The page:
Nina Jerome Paintings at Elizabeth Moss Gallery June 1- July 8, 2017
"Fish Point in Fog", 16x20, oil, 2016
I listen to radio while I paint in the studio. I have covered my drawing table with phrases, book and song titles, authors' and composers' names, travel tips, and other items of interest. At some point during the last year I jotted down the linked phrases “let nature sustain” and George Sand. What I remember from the radio discussion is that Sand’s last words to her family were “laissez verdure”. One translation of the phrase is “leave the green” and the other that I prefer is “let nature sustain”. I responded to this story, first, because I was so impressed by Sand's profound statement as she lay dying, and second, because the phrase seemed to relate directly to me, my work, and my interests.
"Lagoon at Loon Point", 18x24, oil, 2016 - center
I am inspired by observation of the land, by structures of things that grow and create layers along the earth’s surface. I like intimate, distant, and aerial spaces and am interested in how humans shape their space, “leave the green”, and are inspired by their surroundings. Experiencing, observing, and responding to nature by drawing and painting renews my spirit. The act itself, the process of observing and responding, revising, and completing makes me feel like a witness to both life and the nature around me. As a result I feel more human by documenting my surroundings and sharing my responses with others through my painting and drawing.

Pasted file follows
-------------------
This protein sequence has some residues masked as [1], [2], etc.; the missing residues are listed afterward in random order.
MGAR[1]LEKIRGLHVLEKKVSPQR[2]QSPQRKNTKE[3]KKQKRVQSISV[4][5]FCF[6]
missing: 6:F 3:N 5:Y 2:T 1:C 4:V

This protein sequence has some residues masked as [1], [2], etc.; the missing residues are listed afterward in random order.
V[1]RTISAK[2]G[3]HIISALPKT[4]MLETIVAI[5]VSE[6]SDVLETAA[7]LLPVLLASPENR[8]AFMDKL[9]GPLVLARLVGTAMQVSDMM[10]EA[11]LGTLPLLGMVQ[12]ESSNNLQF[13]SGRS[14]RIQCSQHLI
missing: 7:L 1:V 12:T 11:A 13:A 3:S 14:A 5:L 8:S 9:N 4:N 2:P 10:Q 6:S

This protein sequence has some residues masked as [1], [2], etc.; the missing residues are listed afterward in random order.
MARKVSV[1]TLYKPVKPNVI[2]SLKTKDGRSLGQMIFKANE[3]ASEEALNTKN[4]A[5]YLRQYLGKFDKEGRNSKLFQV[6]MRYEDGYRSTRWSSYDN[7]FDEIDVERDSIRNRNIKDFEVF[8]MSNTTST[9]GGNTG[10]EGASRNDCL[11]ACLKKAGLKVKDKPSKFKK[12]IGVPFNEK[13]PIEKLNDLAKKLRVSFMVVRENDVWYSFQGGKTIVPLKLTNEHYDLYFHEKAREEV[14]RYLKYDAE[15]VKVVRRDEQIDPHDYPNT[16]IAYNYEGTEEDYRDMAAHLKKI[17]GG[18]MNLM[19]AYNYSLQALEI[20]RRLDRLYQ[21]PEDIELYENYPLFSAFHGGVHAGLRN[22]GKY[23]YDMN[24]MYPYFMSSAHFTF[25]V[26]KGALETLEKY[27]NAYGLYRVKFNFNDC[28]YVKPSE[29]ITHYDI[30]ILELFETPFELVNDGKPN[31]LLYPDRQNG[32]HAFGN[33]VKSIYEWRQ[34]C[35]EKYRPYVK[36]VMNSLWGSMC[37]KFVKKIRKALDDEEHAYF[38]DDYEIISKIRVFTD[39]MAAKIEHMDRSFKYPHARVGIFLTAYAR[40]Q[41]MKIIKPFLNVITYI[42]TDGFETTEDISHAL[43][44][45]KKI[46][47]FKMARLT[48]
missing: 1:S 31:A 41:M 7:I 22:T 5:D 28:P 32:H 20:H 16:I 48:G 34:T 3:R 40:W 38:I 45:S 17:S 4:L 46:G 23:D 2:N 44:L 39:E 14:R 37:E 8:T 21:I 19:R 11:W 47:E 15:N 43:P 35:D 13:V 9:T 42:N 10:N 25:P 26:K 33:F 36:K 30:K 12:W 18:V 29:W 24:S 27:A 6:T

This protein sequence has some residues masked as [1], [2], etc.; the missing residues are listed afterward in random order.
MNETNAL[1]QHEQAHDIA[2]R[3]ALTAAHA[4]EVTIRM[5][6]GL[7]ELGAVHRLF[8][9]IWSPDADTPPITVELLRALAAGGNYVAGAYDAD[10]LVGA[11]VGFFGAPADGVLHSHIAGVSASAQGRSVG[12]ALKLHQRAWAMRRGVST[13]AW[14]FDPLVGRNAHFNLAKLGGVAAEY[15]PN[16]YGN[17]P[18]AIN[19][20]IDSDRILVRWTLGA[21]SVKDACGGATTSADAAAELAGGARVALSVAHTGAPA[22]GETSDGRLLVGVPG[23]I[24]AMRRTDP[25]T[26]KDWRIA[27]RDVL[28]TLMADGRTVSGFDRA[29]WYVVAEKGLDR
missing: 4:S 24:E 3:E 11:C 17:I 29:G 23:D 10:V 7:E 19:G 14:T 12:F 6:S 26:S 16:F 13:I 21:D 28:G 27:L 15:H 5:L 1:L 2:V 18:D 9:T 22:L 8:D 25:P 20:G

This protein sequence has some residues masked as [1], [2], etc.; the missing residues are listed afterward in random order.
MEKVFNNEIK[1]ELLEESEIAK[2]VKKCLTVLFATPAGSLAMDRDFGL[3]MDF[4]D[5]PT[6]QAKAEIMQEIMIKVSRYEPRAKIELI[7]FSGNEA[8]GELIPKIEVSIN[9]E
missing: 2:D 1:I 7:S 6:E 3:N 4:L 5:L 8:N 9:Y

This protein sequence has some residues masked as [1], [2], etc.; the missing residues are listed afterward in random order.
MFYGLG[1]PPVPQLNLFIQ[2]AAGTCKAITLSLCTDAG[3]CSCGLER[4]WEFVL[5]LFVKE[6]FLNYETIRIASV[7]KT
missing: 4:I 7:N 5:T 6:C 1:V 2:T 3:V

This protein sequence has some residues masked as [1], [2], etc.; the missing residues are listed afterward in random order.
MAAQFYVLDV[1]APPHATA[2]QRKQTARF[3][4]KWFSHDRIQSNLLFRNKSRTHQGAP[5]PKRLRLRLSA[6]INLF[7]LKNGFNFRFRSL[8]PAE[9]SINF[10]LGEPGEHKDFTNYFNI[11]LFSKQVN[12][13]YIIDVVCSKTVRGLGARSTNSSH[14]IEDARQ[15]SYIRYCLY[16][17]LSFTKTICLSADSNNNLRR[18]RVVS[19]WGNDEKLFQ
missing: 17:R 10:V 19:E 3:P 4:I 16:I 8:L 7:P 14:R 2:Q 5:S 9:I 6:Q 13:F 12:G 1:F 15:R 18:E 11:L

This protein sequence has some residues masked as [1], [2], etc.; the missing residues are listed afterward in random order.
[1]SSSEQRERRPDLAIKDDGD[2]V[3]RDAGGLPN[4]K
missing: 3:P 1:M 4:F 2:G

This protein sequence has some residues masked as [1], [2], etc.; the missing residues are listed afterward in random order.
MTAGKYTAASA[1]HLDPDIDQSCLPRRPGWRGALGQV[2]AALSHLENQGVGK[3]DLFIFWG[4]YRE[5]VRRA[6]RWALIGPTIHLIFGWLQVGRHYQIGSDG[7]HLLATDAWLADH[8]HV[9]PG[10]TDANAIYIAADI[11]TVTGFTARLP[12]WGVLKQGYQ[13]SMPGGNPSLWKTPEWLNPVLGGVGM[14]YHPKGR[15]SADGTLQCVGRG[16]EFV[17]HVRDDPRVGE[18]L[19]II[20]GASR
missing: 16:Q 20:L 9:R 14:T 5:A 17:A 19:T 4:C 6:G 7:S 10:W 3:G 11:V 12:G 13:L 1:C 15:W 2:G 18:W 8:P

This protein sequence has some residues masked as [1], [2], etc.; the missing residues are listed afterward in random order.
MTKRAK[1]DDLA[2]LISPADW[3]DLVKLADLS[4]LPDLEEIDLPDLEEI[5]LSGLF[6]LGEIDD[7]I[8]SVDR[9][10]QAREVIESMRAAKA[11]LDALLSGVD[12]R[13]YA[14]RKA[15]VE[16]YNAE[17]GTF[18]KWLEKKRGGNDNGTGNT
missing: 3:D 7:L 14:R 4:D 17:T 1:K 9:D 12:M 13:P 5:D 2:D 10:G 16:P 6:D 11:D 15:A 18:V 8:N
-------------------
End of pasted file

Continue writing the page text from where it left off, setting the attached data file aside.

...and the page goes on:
"Backshore, Painting from Drawing #1", and "Back Shore Improvisation"
“Let Nature Sustain” is the title of my current show of paintings from Great Cranberry Island at Elizabeth Moss Gallery in Falmouth. The phrase found its way from my drawing table to my paintings as I recognized its importance to my work. I thank George Sand for the phrase and I am very grateful to the Heliker-LaHotan Foundation for the opportunity to live and work on Great Cranberry Island for the month of September. Waking up every day with the knowledge that I had an entire island at my disposal provided both geographical limits and infinite inspiration. My month-long immersion was a continual focus on plein air painting and drawing that led to many new paintings in the studio.
Great Cranberry Island landscapes at Elizabeth Moss Gallery
"Fish Point, Incoming Tide, ", 24x24, oil, 2016
"Bickford Afternoon", "Blowdown", and "Twilight"
"Backshore Improvisation", "Morning Light from the Studio", "Beach at Long Point, Low Tide"
"Bickford Point Afternoon", and "Blowdown, Long Point"
"Late Afternoon, Toward Acadia", 24x24, oil, 2016
"Fish Point from the Window" and "Morning at Old Cove"
To see individual paintings, please visit gallery website https://www.elizabethmossgalleries.com/letnaturesustain